Now they are sold these. And whose notes are these, are these the United States Government's notes? [No] No, it says right there, (pointing to cash) Federal Reserve. They're not federal,and they have no reserves. So, complete misnomer. But it says Federal Reserve note. This is sold to the Federal Reserve bank for two cents a bill. Now, it is loaned into existence at the face value, is it not? [Yes] And there's something else even more insidious than that. Have you heard of a thing called fractionalized banking? Which means every time they get one of these (holding up $100), how much can they loan out? They can loan out eight times, which actually goes to about thirteen times once you get through the different services on the debt. And so a bank ... just because they have let's say $100 loan, does that mean they have $100 in the bank? [No] No. Maybe not even a dime.

So fractionalized banking, and being able to sell money at face value plus interest, when they buy it at the production value, is something wrong with that picture? [YES] We the people, we the people. ... Should we be borrowing our own money from private banks? [No] Right now we might ask it. When you do borrow this, don't you have something called collateral? Now collateral is something real, isn't it? Isn't it your home or the ground upon which the home was built or your crops are planted? Isn't it your work or your ability? Isn't it at least a vehicle, or something? Before you can get this stuff, don't you have to put something of value up? [Yes] And then, you see, somebody's going to go broke in order for you to be able to pay for your own debt, aren't they? Someone's not going to be able to pay theirs because there's no money that is created that isn't loaned into existence. So you see what the problem is? The banks then foreclose. What do they get when they foreclose? They get something real, don't they? Is there anything at all behind this? (holding up cash) Let's check it. We wrote these letters so that we would have the written proof. It says right here, "Federal Reserve notes are not redeemable in gold or silver or any other commodity. They have not been redeemable since 1933 in the sense that they are not redeemable."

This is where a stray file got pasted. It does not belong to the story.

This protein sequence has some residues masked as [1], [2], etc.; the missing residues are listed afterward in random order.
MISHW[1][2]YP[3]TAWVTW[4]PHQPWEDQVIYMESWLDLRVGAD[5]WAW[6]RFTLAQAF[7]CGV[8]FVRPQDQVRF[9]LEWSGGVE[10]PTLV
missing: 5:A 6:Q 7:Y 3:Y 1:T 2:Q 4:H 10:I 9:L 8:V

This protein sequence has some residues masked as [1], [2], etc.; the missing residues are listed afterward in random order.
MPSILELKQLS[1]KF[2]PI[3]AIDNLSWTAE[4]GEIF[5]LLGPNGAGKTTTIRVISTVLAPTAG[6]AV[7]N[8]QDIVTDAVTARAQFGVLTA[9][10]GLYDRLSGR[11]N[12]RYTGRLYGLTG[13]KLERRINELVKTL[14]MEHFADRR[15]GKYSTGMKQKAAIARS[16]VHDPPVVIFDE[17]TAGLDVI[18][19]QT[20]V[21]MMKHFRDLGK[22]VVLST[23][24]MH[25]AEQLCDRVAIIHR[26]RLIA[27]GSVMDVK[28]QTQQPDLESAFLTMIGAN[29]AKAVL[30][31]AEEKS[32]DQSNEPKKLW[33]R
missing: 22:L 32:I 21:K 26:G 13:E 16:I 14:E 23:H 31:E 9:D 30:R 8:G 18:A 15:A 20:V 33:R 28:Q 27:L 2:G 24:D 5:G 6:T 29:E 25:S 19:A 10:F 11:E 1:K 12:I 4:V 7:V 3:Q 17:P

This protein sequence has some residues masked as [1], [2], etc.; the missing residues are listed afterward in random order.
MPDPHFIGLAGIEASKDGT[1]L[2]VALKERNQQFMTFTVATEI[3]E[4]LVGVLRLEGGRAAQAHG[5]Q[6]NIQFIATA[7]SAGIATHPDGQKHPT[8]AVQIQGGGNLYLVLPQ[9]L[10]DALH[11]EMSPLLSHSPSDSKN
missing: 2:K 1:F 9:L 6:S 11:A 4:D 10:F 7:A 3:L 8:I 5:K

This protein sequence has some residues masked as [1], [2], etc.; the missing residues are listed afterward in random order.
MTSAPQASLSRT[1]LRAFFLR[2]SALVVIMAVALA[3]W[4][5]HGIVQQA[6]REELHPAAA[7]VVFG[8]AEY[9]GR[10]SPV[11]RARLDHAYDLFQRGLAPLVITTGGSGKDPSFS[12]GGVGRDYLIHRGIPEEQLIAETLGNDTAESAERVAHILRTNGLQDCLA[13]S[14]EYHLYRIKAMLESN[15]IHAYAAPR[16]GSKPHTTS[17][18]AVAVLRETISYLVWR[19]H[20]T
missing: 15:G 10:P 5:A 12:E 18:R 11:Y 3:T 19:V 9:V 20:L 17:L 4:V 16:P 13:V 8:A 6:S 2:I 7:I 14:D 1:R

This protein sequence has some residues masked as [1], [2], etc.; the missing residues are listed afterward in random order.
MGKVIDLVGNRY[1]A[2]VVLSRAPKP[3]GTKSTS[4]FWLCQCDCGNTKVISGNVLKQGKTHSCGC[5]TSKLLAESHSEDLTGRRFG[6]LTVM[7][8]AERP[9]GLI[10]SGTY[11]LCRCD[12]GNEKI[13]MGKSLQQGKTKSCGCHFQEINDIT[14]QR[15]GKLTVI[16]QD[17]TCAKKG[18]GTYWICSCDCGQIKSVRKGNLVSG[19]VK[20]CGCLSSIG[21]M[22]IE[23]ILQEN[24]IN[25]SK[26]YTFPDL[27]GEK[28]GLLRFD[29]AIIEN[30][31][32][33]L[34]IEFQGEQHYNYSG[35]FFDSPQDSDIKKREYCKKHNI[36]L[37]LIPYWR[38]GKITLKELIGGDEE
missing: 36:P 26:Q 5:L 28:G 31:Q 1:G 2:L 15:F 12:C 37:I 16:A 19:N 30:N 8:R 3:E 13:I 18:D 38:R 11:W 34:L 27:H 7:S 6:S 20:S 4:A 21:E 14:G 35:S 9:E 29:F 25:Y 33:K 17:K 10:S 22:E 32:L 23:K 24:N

Please get this quote,"Federal Reserve notes have not been backed by anything since 1933." What is this backed by? (holding up cash) [nothing] Nothing. Absolutely nothing. Now we thought that a little strange, and so we wrote and we asked whether or not, if money is backed by nothing, does it have any value? And here's what M. M. Schneider, Acting Executive Assistant, says, "Money without backing is worthless." So what is this worth? (holding up cash) Seriously. It's worth nothing, isn't it? Now do you understand how we're $4 trillion in debt? And is it going to get any less at all under the current system? [No]

All right, now, then. I ask you if you were to go to section one, article one, in here (the Constitution), section eight and section ten, of our one page of rules, what does it say is the only thing that can be made legal tender in the United States? Gold and silver. Has there ever been an amendment to this Constitution to change the fact that our legal money, our currency, is supposed to be gold and silver? Has there ever been one? [No] There has not. So something is unconstitutional then,isn't it? [Yes] Has there ever been a change to this one page of rules that says that anyone other than the government can regulate currency and credit of the United States? [No] Is there any rule that's changed in any one of the 26 amendments to the Constitution, does any of them say that private banks have the power to control the currency and credit of the United States? [No] Is there a single one? [No] There is not. So something is unconstitutional, isn't it. [Yes] All right. I'm leading up to something here because we have as a special operations commander, special forces officer, my job is to get my head up out of the ozone, and to be able to see original solutions.